From the time she was a 10-year-old girl hanging around in her tree house reading books, Christina Gonzalez wanted to be a writer. But it was a secret dream. Everyone knew she loved to read, but the idea of becoming a writer seemed so far-fetched and impractical that she didn’t tell anyone.
“It wasn’t until I saw that love of reading blossom in my own children that I decided to follow my dream and share some of the stories floating around in my head,” Christina told Cracking the Cover.
Christina is the author of two novels for young adults — “The Red Umbrella,” which is based on the real events of Operation Pedro Pan where more than 14,000 Cuban children were sent to the United States between 1960-62; and the recently released “A Thunderous Whisper,” set in Guernica during the Spanish Civil War.
When you’re young, anything is possible, Christina says. That’s why she writes for young readers. “My characters — like many of my readers — are facing critical decisions which will set them on certain paths for the rest of their lives,” she said. “It’s also a time when you are leaving the safety of childhood and forging your own destiny … that, in and of itself, is a great adventure!”
When it comes to finding ideas for writing projects, Christina says she stumbles into inspiration and that her muse is fickle, never providing her with ideas from the same source.
“A Thunderous Whisper” was initially inspired by Pablo Picasso’s painting “Guernica.”
“A friend of mine was talking about the importance of this work of art and I felt embarrassed to not know anything about it, so I Googled it,” Christina said. “I was amazed to learn about Hitler’s bombing of this small town and how Picasso’s painting is considered a testament to the atrocities of war. That provoked an interest in the Basque region (my family has roots there), and when I stumbled upon an old photo of a sardinera (a woman who sold sardines door to door), the entire story flashed into my head. Like I said, my muse is craft — never giving me a story when I expect it.”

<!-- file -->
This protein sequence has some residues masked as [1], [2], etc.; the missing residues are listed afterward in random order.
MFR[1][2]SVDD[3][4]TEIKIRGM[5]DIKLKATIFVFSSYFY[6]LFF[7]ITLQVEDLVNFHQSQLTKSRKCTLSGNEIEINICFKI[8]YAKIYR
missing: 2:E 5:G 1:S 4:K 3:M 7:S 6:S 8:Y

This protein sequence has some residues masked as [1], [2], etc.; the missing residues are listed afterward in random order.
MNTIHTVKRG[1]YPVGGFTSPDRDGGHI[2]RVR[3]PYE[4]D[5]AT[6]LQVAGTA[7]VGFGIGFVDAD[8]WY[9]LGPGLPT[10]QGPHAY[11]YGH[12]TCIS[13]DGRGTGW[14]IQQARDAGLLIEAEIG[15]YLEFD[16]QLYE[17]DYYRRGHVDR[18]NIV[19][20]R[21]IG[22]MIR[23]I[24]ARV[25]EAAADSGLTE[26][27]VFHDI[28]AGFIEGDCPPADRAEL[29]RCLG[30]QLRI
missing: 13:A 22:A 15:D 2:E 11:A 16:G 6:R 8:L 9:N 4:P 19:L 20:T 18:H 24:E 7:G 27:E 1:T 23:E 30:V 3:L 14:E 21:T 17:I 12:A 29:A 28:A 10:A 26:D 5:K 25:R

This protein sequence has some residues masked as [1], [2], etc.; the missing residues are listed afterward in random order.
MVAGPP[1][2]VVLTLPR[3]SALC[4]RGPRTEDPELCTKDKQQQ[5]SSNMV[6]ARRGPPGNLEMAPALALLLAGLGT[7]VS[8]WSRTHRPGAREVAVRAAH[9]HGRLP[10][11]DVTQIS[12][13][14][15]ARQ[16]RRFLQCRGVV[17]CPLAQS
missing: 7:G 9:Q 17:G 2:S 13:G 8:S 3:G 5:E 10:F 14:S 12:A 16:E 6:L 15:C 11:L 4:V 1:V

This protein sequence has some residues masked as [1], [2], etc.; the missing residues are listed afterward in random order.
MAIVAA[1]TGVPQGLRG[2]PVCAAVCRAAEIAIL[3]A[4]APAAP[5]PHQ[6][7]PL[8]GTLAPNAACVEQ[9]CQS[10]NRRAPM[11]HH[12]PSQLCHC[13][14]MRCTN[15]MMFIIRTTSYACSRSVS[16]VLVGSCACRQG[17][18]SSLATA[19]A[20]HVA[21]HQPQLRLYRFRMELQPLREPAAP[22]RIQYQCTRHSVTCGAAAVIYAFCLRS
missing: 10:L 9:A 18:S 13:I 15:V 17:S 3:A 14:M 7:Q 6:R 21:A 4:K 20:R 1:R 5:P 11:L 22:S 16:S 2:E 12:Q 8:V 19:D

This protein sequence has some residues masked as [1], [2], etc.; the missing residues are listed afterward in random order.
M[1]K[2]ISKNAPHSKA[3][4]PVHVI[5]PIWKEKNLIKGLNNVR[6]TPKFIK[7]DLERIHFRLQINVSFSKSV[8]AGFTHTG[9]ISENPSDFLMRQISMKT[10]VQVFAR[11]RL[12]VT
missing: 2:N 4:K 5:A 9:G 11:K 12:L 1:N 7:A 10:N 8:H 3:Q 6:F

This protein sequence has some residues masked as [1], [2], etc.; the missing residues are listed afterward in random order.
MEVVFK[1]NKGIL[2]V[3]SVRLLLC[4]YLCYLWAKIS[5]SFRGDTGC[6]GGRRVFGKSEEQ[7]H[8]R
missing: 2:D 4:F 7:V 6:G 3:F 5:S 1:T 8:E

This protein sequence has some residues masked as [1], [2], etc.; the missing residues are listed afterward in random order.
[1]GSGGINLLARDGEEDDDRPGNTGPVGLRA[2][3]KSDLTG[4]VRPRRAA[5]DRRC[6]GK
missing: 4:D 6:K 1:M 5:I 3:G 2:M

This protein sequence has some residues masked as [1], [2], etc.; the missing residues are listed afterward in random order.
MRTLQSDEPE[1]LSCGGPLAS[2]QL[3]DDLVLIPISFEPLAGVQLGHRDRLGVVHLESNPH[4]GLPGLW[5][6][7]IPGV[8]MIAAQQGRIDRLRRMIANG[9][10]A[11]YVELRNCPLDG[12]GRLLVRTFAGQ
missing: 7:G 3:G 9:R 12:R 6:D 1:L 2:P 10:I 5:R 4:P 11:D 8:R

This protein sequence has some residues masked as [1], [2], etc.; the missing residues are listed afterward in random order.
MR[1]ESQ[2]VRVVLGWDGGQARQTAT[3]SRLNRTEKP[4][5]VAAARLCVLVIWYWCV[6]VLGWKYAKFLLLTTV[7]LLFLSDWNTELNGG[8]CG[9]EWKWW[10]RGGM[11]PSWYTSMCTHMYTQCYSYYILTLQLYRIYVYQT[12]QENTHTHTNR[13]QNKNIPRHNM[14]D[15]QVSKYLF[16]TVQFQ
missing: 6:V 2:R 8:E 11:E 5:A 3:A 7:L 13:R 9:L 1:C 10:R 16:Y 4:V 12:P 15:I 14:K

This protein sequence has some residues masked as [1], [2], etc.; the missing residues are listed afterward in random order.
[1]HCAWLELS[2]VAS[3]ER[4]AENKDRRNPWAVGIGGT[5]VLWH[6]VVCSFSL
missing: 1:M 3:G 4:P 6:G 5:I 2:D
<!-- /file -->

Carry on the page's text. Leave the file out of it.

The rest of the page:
The novel takes place just before World War II, and Christina says it was fascinating to research and write about that period in time. “Perhaps it was because I knew WWII was just around the corner, but my characters do not yet see this, that I found it so intriguing,” she said.
Christina worked hard to make sure everything she wrote was as accurate and authentic as possible. One of the biggest challenges came as she incorporated the Basque culture and language.
“I asked several Basque friends for help, and the highlight was getting to travel to Guernica to see the city and it’s people for myself,” she said. “I am forever grateful to president of the Guernica Historical Society and the curator of Guernica’s Museum of Peace for showing me around the city and telling me what it was like during the bombing. I even got to go into one of the air raid shelters and really get a sense of what it was like during those times.”
As Christina looks back and forward on her career, she says her writing is constantly evolving because she is constantly reading and learning from others. And when it comes to why she thinks her books appeal to young readers she has a simple answer: the characters.
“Whether a story is historical or contemporary, there are certain issues that transcend time and place,” she said. “Readers can relate and identify with the characters and then they themselves can become lost in the story.”
*Read a complete transcript of Christina’s interview with Cracking the Cover.
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